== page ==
Ford Cuts Production of Popular F-150s Due to Global Semiconductor Shortage

The global semiconductor shortage has created significant problems for major automakers around the world, forcing them to cut back on production during a time when demand for passenger cars and trucks has been at an all-time high.

Following in the footsteps of General Motors, whom recently announced that it will be reducing production volumes at four of its assembly plants including its factory in Ontario, Ford too has revealed that it has no choice but to cut output of its popular F-150 pickup truck due to the global chip shortage.

On Thursday, Ford reported that it will be running only one shift instead of three at its Dearborn Truck Plant in Michigan, and two shifts instead of three at its Kansas City Assembly Plant in Missouri. The shift reductions are expected to continue until the week of February 15.

We are working closely with suppliers to address potential production constraints tied to the global semiconductor shortage and working to prioritize key vehicle lines for production, making the most of our semiconductor allocation,” said Ford spokesperson Kelli Felker. However, despite the cuts, Ford’s stock price appears to remain unaffected, and increased by approximately 3% Thursday morning.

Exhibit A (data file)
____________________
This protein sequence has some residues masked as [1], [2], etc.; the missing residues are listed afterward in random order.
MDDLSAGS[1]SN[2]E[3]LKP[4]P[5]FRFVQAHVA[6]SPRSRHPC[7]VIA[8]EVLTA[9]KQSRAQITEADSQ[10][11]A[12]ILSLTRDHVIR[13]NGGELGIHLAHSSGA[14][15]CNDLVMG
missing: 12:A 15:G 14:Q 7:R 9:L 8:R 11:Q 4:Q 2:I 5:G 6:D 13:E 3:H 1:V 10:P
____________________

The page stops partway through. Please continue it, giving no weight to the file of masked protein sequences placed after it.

Semiconductors have numerous uses in nearly all new vehicles, including infotainment systems and even power steering. They are also used in a variety of electronics, many of which have surged in popularity amid the pandemic — including gaming consoles, televisions, and smartphones.

Information for this briefing was found via Ford. The author has no securities or affiliations related to this organization. Not a recommendation to buy or sell. Always do additional research and consult a professional before purchasing a security. The author holds no licenses.

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